How much postage does it take to mail a sea turtle to a TV network? The very few fans of Enlightened may get that reference, and because there are so very, very few of us, HBO announced yesterday that it was canceling the brilliant spiritual-dark-comedy series after two seasons, most likely putting it beyond the help of any mail-in Save Our Show campaign.
It’s not exactly a stunner that a network would cancel a show with Enlightened’s ratings, which were in the low six figures for its first-run showings, miniscule even by pay-cable standards. What’s rarer, honestly, is that the show would get a second season to begin with, as an acknowledgement of what a fine thing Laura Dern and Mike White created: a poetic story of personal growth, earnest yet shot through with unflinching humor. Rarer still is that an acclaimed, low-rated show would get a fitting ending; White, no stranger to the cold facts of ratings, ended the nigh-perfect second season resolving Amy Jellicoe’s story of blowing the whistle on her corporate employer.
So for Enlightened fans, this is sad, but it’s sadness with closure, which in the TV business counts as something of a win. But has HBO lost something here, in its reputation as a network that–within the bounds of a for-profit business–makes great shows that no one else will, and keeps them alive because they deserve it?
Not here–not yet. After all, HBO did make Enlightened, and who else would have, much less made a second season? The network issued a pained statement on the cancellation, and call me naive but having followed the network for years I have no reason to believe it insincere: “It was a very difficult decision. We’ve decided not to continue Enlightened for a third season. We’re proud of the show and we look forward to working with Mike White and Laura Dern in the future.”
(Disclosure: HBO is TIME’s sister company in Time Warner, though the companies will be separated under the terms of the Time Inc. spinoff deal in process.)
HBO takes chances on art, but with limits. It renewed the low-rated Luck–which had to cost a good bit more than Enlightened to make–though the racetrack drama’s second season ended up dying with one of its horses in a production mishap. It’s keeping Treme alive for one last, shortened season.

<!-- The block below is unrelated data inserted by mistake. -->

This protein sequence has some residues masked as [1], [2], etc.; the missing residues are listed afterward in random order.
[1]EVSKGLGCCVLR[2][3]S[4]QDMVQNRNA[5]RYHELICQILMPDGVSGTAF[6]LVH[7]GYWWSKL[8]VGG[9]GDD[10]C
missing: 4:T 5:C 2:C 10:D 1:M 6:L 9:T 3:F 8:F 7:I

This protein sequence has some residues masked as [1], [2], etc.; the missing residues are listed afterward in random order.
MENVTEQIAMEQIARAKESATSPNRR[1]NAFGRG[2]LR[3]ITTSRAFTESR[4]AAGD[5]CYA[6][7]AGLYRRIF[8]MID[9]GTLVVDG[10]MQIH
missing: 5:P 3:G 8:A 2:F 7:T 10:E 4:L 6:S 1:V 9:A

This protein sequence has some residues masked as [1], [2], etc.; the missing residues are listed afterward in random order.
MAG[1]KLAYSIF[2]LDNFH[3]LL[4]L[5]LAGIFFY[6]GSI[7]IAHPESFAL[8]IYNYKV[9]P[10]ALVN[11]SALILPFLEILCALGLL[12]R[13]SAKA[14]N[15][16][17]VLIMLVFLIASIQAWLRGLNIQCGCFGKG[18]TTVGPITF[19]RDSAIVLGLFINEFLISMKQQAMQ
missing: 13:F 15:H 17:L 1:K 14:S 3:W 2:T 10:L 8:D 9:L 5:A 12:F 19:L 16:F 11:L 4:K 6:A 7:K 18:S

If there’s an unusual difference here, it’s that HBO rarely cancels shows at the peak of their acclaim. (The murky story behind the end of Deadwood notwithstanding.) Shows like Bored to Death, Hung or How to Make It in America had their fans, but their reception was mixed at best. I can’t imagine Enlightened not being near the top of my best-of-2013 list, and I bet it will be on many others. And it’s not just critics like me: its fanbase is small but loud, and it gets hosannas within Hollywood.
HBO, however, seems to have decided as Amy’s practical mother Helen might have said to her: good reviews won’t put a roof over your head. Now, HBO has long had to balance its commercial hits with its labors of love. And it could reasonably say it made a creative decision here too: that White gave the show a satisfying ending and it had told its story. That’s defensible, if disappointing.
The question is if this becomes a pattern: an HBO that shows, going forward, that it is only in the hit business now would be a different HBO. That HBO might do well for itself, but as I wrote in my review of Enlightened’s finale, part of its business success stems from its willingness to support uncommercial projects. You believe you need HBO in part because you want to see TV that wouldn’t exist otherwise—even if you don’t watch all those shows. That kind of halo effect is intangible, but that doesn’t mean it’s inconsequential. Canceling Enlightened doesn’t mean that HBO has changed and betrayed that philosophy; but it’s worth keeping an eye on.
In the meantime, sincere thanks to HBO for making the show–and moreso to Dern and White for creating it. The last thing we will have seen of Enlightened–spoilers for those of you still waiting to watch–was Amy winning a small victory over her corporation. In real life, Enlightened lived and died by the corporation. Whether you call that a victory or defeat is, appropriately enough, a philosophical question now.